About three years ago, a new member of our Lung Cancer Survivors Support Community posted a message: she was taking Tarceva and wanted to discuss with fellow members everything about that cancer drug.
She titled her post, TARCEVA DIVAS AND DUDES DISCUSSION & SUPPORT. She saw a need to create a community within a community, and beginning with that modest post, she did it. She didn’t ask permission. She didn’t wait for us, or another member, to organize and lead a top-down discussion about Tarceva.
The ongoing discussion string became the place for our members to go to talk about Tarceva and next-generation lung cancer treatments.
The member became known by some as the Tarceva Diva, and for the purposes of this story, that’s what I’ll call her. This story is not specifically about Tarceva, or even about lung cancer, but instead, it’s a celebration of an unsung hero who helped thousands of people.
There have been well over 8,000 posts in less than three years’ time–about 250 posts per month–in just that series of hundreds of “Divas and Dudes” discussion strings. That’s a constant, dedicated stream of treatment insights from-the-front-lines of people worldwide affected directly by lung cancer.
“WELCOME TO TARCEVALAND!!!” she’d proclaim to a new member, or “newbie.” She could insert humor into the discussions without making light of the seriousness of members’ illnesses. The activity in the Tarceva sub-community grew so quickly that the Tarceva Diva created another discussion topic, TARCEVA SIDE EFFECT BUSTERS, which created yet another resource for members.
In the summer, the Diva would start discussion strings with, “Join me for lemonade and sangria on my deck. We will enjoy the sounds of the sea.” And in the winter, she’d beckon fellow members with, “Come on in for a cozy fireside chat.”
She used positive visualization effectively, with humor, warmth and whimsy. One time she urged a new member, “Remember you have many Diva sisters here. We find solutions!!!”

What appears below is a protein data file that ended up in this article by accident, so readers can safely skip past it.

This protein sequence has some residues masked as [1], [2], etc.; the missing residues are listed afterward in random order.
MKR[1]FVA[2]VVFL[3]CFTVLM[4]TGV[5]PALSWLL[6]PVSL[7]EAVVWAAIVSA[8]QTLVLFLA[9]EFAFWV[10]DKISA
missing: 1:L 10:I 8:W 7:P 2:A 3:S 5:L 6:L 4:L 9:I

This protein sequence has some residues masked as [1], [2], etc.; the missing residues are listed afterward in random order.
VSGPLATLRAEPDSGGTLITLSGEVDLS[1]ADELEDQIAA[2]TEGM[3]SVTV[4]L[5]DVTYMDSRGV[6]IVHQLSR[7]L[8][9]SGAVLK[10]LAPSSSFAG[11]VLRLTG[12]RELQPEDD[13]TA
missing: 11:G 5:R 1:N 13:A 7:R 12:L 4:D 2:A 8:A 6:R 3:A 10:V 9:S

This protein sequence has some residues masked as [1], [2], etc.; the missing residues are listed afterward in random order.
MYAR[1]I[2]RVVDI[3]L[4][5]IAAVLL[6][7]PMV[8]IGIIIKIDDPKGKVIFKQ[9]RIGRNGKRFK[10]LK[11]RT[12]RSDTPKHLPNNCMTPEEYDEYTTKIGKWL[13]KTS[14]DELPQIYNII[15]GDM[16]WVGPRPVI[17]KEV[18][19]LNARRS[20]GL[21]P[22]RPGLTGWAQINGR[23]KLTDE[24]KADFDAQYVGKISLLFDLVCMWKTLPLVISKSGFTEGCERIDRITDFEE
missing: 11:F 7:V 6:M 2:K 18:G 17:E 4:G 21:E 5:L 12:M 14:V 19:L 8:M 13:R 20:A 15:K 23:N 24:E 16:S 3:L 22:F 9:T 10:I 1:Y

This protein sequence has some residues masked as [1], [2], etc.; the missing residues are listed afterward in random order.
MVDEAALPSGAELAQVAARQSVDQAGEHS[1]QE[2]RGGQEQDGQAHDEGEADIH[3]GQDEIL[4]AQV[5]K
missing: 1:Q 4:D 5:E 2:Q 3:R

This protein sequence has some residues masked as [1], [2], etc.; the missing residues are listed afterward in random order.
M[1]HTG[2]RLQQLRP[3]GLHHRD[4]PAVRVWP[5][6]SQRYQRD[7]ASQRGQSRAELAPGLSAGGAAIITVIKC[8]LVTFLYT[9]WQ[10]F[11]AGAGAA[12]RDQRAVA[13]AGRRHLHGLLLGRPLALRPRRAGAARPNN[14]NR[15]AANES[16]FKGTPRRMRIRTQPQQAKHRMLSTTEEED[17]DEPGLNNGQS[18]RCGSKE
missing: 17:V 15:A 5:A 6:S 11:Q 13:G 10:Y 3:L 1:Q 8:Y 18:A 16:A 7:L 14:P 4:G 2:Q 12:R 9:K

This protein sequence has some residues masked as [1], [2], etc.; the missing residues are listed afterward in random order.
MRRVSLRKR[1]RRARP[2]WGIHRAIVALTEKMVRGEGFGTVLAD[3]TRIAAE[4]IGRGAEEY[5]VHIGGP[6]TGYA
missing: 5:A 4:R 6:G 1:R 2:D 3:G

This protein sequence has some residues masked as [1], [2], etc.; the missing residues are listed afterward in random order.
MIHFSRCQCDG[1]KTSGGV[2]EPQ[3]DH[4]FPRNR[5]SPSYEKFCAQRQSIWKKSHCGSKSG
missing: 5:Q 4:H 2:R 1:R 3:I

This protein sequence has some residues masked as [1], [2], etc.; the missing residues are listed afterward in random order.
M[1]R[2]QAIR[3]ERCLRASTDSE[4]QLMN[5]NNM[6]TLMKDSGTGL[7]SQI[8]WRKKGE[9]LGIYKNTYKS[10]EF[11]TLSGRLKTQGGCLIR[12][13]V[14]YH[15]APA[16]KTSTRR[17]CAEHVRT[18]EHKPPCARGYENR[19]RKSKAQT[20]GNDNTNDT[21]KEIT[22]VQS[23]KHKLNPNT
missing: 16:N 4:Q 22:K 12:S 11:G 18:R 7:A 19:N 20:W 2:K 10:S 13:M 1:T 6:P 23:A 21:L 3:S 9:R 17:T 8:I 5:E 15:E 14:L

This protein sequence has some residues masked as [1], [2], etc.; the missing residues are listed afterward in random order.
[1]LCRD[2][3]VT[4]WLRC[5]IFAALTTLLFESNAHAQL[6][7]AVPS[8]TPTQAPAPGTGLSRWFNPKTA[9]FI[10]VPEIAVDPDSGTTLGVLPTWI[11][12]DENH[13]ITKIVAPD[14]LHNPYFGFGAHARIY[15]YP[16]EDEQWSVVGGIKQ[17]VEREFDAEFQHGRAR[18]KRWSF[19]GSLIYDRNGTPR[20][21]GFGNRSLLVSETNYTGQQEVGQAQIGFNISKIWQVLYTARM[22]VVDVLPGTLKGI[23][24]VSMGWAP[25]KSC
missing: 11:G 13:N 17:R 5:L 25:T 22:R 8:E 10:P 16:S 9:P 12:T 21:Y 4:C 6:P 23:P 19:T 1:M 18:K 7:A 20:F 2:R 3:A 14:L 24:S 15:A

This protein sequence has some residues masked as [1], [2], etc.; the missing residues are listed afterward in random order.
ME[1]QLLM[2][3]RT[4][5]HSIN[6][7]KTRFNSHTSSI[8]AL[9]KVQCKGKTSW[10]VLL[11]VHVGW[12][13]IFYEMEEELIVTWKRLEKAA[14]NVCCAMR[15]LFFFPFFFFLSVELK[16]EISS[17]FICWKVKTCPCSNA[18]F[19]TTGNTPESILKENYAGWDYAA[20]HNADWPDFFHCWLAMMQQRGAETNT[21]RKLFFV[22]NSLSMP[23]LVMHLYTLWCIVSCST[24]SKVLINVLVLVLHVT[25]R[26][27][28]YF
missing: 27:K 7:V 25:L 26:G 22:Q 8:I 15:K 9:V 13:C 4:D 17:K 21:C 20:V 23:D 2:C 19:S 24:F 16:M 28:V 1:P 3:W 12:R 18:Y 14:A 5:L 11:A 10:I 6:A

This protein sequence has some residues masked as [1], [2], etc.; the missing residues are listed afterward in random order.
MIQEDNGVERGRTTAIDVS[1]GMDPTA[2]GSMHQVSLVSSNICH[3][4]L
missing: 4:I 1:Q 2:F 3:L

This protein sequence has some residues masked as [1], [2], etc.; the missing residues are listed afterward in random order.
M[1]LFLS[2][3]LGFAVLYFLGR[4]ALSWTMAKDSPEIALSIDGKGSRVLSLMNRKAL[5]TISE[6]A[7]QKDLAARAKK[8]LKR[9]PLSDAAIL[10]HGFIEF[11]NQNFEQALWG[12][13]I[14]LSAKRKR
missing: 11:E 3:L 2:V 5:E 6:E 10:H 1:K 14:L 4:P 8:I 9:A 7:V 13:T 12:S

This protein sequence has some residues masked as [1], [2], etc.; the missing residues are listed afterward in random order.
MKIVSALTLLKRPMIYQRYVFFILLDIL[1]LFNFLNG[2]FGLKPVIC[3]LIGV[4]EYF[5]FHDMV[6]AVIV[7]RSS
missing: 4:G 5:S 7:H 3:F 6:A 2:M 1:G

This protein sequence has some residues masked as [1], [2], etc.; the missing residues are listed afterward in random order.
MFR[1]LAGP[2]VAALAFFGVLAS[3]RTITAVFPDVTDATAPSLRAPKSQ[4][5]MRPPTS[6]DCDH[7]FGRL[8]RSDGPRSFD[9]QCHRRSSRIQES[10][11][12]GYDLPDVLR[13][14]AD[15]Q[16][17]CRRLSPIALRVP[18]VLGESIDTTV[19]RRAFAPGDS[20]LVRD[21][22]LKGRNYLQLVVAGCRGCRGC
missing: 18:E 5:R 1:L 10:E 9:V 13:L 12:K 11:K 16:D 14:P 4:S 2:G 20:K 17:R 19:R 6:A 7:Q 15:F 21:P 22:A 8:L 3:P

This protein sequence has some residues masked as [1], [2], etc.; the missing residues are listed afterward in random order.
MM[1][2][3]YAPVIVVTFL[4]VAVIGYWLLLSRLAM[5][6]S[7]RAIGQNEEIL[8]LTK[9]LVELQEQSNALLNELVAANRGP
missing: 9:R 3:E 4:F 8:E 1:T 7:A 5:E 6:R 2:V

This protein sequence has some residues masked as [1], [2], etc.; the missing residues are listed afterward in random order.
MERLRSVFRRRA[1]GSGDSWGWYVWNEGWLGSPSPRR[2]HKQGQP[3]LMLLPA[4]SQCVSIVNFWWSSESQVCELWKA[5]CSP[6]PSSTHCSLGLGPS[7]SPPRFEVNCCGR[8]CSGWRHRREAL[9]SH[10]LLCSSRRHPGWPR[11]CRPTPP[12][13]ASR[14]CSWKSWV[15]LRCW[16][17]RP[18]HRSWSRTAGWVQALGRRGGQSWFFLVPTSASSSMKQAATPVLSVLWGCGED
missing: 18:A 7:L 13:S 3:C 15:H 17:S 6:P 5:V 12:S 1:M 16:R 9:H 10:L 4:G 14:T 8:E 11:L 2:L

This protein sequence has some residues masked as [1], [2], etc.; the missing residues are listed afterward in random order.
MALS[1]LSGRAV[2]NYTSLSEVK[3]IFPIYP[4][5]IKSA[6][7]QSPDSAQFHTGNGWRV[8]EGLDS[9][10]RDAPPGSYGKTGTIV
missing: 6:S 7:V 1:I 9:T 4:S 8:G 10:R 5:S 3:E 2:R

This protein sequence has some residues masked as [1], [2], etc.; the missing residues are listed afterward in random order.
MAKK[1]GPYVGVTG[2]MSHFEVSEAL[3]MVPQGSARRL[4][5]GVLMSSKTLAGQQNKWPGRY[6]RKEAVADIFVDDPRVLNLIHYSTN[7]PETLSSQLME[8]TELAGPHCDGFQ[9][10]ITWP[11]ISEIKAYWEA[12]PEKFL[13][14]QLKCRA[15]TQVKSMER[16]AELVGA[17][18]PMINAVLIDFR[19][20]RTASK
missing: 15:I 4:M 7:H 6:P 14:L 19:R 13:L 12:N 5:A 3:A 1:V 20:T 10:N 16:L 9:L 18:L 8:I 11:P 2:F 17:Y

And all the while, longtime survivors and “newbies” interacted, sharing a myriad of information about managing lung cancer treatments. The reservoir of insights grew enormously, guided gently by the hand of the Diva.
But in late 2013, after a period of decline, the Tarceva Diva passed away. Her online network–her virtual family–mourned. “I have had many up and down battles, and all of the info you posted for us was a godsend to me,” one member wrote in public tribute to the Diva. “I marveled at your good humor and caring sentiments.”
“You’ve made this corner of the world a shelter for those who suffer,” said another member.
And after the Diva’s death, one member summed up her contributions to a virtual community of people connected by cancer: “What a meaningful life she led and what a legacy of compassion, humor and love she leaves behind.”
After a family member confirmed to the online group that the Diva had died, tributes from members poured in, but their discussion string series itself stalled. Then, on her own, another member stepped forward. She volunteered to continue the series of “Tarceva Divas and Dudes” discussions, and even start a new regular discussion string for members on the drug Afatinib. She is the new Tarceva Diva.
Brian Loew is co-founder and CEO of Inspire.
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